Every cloud has a silver lining.
The natural man has a difficult time getting along in the world. Half the people think he is a scoundrel because he is not a hypocrite.
—E. W. Howe (1853–1937) American Novelist, Editor
It seems to me that there are two kinds of trickery: the “fronts” people assume before one another’s eyes, and the “front” a writer puts on the face of reality.
—Francoise Sagan (1935–2004) French Novelist, Playwright, Short-Story Writer
No man was ever so much deceived by another as by himself.
—George Greville, 2nd Earl of Warwick (1746–1816) British Nobleman, Politician
He who has made it a practice to lie and deceive his father, will be the most daring in deceiving others.
—Horace (Quintus Horatius Flaccus) (65–8 BCE) Roman Poet
It is very noble hypocrisy not to talk of one’s self.
—Friedrich Nietzsche (1844–1900) German Philosopher, Scholar, Writer
Who had deceived thee so often as thyself?
—Benjamin Franklin (1706–90) American Political Leader, Inventor, Diplomat
The great advantages of simulation and dissimulation are three. First to lay asleep opposition and to surprise. For where a man’s intentions are published, it is an alarum to call up all that are against them. The second is to reserve a man’s self a fair retreat: for if a man engage himself, by a manifest declaration, he must go through, or take a fall. The third is, the better to discover the mind of another. For to him that opens himself, men will hardly show themselves adverse; but will fair let him go on, and turn their freedom of speech to freedom of thought.
—Francis Bacon (1561–1626) English Philosopher
When a person cannot deceive himself the chances are against his being able to deceive other people.
—Mark Twain (1835–1910) American Humorist
Hateful to me as the gates of Hades is that man who hides one thing in his heart and speaks another.
—Homer (751–651 BCE) Ancient Greek Poet
The easiest person to deceive is one’s own self.
—Edward Bulwer-Lytton, 1st Baron Lytton (1803–73) British Novelist, Poet, Politician
I have always considered it as treason against the great republic of human nature, to make any man’s virtues the means of deceiving him.
—Samuel Johnson (1709–84) British Essayist
For I have sworn thee fair, and thought thee bright, who art as black as hell, as dark as night.
—William Shakespeare (1564–1616) British Playwright
All deception in the course of life is indeed nothing else but a lie reduced to practice, and falsehood passing from words into things.
—Robert South (1634–1716) English Theologian, Preacher
Man’s mind is so formed that it is far more susceptible to falsehood than to truth.
—Desiderius Erasmus (c.1469–1536) Dutch Humanist, Scholar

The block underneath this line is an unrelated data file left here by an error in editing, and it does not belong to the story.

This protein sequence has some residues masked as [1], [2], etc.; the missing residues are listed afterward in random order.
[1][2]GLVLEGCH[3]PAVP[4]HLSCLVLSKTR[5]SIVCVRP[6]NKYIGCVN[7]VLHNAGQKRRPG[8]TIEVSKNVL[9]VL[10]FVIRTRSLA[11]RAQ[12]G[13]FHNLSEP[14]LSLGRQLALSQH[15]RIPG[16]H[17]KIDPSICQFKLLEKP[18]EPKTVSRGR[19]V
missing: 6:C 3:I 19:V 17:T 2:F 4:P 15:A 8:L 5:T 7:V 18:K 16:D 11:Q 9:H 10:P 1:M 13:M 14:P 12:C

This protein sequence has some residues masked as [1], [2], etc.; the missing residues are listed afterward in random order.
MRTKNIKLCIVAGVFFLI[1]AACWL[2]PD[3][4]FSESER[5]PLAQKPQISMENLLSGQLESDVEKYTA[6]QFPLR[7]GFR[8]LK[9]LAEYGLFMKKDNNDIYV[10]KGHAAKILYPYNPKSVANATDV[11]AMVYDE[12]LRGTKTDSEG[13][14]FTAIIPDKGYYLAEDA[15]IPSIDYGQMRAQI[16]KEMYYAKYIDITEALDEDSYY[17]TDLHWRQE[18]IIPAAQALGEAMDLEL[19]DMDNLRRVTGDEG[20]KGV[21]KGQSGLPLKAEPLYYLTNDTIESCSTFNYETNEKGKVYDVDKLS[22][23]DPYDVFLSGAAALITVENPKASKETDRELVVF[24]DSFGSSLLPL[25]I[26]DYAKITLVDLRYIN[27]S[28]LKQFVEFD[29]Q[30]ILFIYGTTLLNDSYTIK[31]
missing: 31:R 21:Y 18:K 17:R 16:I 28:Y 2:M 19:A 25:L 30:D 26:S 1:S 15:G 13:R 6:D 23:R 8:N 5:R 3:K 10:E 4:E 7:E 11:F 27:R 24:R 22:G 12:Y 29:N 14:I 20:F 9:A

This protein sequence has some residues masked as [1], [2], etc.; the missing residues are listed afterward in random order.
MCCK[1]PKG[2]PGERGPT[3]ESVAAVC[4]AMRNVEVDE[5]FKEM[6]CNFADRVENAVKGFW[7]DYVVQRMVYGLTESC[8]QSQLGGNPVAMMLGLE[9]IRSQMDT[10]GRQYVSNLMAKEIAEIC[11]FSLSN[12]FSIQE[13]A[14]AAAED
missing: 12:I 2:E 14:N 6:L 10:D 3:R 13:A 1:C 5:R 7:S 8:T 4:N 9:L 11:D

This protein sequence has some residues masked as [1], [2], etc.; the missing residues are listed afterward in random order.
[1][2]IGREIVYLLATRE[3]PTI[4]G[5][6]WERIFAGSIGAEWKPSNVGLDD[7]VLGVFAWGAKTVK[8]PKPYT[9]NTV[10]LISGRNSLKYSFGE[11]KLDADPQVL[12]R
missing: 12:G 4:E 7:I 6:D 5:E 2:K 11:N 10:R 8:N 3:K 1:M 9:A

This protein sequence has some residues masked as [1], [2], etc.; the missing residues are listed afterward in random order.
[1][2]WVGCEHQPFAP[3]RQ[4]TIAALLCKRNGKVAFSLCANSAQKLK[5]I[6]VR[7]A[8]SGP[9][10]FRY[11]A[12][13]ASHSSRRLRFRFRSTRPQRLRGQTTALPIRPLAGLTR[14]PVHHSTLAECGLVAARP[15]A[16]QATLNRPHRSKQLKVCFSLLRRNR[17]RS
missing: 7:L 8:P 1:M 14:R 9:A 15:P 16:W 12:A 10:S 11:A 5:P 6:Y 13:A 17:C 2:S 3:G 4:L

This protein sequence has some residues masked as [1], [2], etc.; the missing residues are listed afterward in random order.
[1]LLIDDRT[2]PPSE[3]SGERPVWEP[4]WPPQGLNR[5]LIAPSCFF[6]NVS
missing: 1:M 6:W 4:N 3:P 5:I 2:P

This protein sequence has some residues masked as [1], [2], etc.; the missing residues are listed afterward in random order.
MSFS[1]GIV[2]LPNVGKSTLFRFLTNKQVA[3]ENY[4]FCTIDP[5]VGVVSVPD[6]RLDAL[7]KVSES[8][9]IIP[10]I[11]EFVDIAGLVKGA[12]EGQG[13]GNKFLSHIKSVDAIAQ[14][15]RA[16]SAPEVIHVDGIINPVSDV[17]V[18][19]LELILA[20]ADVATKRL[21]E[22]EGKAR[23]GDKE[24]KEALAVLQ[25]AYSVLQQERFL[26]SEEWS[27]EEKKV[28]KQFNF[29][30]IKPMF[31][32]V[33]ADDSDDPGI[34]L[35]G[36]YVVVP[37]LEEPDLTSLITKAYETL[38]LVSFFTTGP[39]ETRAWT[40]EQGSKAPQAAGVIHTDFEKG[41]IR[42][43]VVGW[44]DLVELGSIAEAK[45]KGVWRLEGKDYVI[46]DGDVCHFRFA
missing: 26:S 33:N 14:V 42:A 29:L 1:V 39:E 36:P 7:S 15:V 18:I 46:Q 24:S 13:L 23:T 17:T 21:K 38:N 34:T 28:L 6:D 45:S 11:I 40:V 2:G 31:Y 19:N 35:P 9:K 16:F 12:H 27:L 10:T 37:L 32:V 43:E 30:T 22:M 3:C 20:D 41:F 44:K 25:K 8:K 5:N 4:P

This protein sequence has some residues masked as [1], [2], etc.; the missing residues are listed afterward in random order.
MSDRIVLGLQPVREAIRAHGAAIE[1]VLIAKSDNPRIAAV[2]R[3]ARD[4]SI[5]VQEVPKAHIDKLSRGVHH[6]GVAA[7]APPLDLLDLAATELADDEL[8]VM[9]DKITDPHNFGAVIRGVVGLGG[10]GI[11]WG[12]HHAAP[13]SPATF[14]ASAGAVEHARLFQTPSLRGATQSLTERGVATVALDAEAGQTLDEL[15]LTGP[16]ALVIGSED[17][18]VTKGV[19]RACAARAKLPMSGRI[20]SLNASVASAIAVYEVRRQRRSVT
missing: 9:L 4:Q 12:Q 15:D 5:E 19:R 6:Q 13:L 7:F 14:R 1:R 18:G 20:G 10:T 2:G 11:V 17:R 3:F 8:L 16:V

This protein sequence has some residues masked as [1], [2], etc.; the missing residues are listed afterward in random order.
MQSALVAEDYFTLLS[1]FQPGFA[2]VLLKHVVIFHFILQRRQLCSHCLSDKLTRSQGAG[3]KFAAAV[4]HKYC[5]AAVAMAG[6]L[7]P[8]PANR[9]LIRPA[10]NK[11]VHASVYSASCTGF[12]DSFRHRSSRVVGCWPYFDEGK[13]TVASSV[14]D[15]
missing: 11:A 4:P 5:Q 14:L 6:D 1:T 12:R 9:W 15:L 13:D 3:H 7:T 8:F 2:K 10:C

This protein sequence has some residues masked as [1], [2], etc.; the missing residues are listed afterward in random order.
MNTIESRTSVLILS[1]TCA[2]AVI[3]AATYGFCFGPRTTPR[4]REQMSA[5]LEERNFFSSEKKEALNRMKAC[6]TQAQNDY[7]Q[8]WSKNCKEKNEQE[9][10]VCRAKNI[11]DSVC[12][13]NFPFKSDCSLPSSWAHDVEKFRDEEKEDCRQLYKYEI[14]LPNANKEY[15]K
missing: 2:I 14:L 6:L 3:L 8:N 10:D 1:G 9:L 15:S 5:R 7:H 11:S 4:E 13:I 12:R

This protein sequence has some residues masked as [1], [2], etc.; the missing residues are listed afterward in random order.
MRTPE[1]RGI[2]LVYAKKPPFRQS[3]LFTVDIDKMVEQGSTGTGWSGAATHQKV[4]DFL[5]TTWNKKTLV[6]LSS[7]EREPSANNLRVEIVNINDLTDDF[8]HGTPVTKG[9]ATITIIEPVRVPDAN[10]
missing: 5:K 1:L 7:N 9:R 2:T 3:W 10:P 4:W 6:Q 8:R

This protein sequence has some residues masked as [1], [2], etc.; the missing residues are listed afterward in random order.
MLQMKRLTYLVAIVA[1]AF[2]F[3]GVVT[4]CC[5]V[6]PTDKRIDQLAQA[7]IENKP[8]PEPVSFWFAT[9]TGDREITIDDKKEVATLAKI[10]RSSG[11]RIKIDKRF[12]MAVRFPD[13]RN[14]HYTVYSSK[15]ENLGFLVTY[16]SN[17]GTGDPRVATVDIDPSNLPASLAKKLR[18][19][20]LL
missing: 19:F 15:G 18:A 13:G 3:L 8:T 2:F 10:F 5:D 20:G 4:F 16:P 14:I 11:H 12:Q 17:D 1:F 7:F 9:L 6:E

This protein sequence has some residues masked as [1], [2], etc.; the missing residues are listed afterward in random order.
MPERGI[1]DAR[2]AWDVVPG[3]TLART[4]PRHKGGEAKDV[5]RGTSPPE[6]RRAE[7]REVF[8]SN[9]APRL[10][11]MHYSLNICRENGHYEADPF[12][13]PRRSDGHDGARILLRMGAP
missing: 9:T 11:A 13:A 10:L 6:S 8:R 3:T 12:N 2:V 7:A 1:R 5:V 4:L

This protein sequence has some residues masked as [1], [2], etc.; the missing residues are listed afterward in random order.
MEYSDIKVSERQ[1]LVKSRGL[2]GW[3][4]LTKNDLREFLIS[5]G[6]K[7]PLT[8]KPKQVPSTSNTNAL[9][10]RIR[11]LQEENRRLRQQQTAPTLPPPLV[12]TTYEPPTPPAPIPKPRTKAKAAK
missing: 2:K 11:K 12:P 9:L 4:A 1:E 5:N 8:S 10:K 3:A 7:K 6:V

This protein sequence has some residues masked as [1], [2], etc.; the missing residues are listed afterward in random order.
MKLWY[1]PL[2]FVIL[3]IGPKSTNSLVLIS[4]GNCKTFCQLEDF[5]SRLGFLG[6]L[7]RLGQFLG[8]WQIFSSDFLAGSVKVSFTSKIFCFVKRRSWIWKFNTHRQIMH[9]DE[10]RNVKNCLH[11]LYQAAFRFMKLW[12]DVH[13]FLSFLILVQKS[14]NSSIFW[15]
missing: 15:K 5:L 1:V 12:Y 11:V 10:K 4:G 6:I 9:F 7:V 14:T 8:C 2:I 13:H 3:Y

Cheat me in the price, but not in the goods.
—Thomas Fuller (1608–61) English Cleric, Historian
You are never so easily fooled as when trying to fool someone else.
—Francois de La Rochefoucauld (1613–80) French Writer
Every man takes care that his neighbor shall not cheat him. But a day comes when he begins to care that he do not cheat his neighbor. Then all goes well. He has changed his market-cart into a chariot of the sun.
—Ralph Waldo Emerson (1803–82) American Philosopher
Men still have to be governed by deception.
—Georg Christoph Lichtenberg (1742–99) German Philosopher, Physicist
We are never deceived; we deceive ourselves.
—Johann Wolfgang von Goethe (1749–1832) German Poet
To give up pretensions is as blessed a relief as to get them ratified.
—William James (1842–1910) American Philosopher, Psychologist, Physician
The art of using deceit and cunning grow continually weaker and less effective to the user.
It is in the ability to deceive oneself that the greatest talent is shown.
—Anatole France (1844–1924) French Novelist
It is twice the pleasure to deceive the deceiver.
—Jean de La Fontaine (1621–95) French Poet, Short Story Writer
If you once forfeit the confidence of your fellow citizens, you can never regain their respect and esteem. It is true that you may fool all of the people some of the time; you can even fool some of the people all of the time; but you can’t fool all of the people all of the time.
—Abraham Lincoln (1809–65) American Head of State
Subtlety may deceive you; integrity never will.
—Oliver Cromwell (1599–1658) British Head of State, Military Leader
Deceivers are the most dangerous members of society.—They trifle with the best affections of our nature, and violate the most sacred obligations.
Deceive not thy physician, confessor, nor lawyer.
—George Herbert (1593–1633) Welsh Anglican Poet, Orator, Clergyman
Beware lest any man spoil you through philosophy and vain deceit, after the tradition of men, after the rudiments of the world, and not after Christ.
—The Holy Bible Scripture in the Christian Faith
Half the work that is done in this world is to make things appear what they are not.
—Elias Root Beadle (1812–65) American Clergyman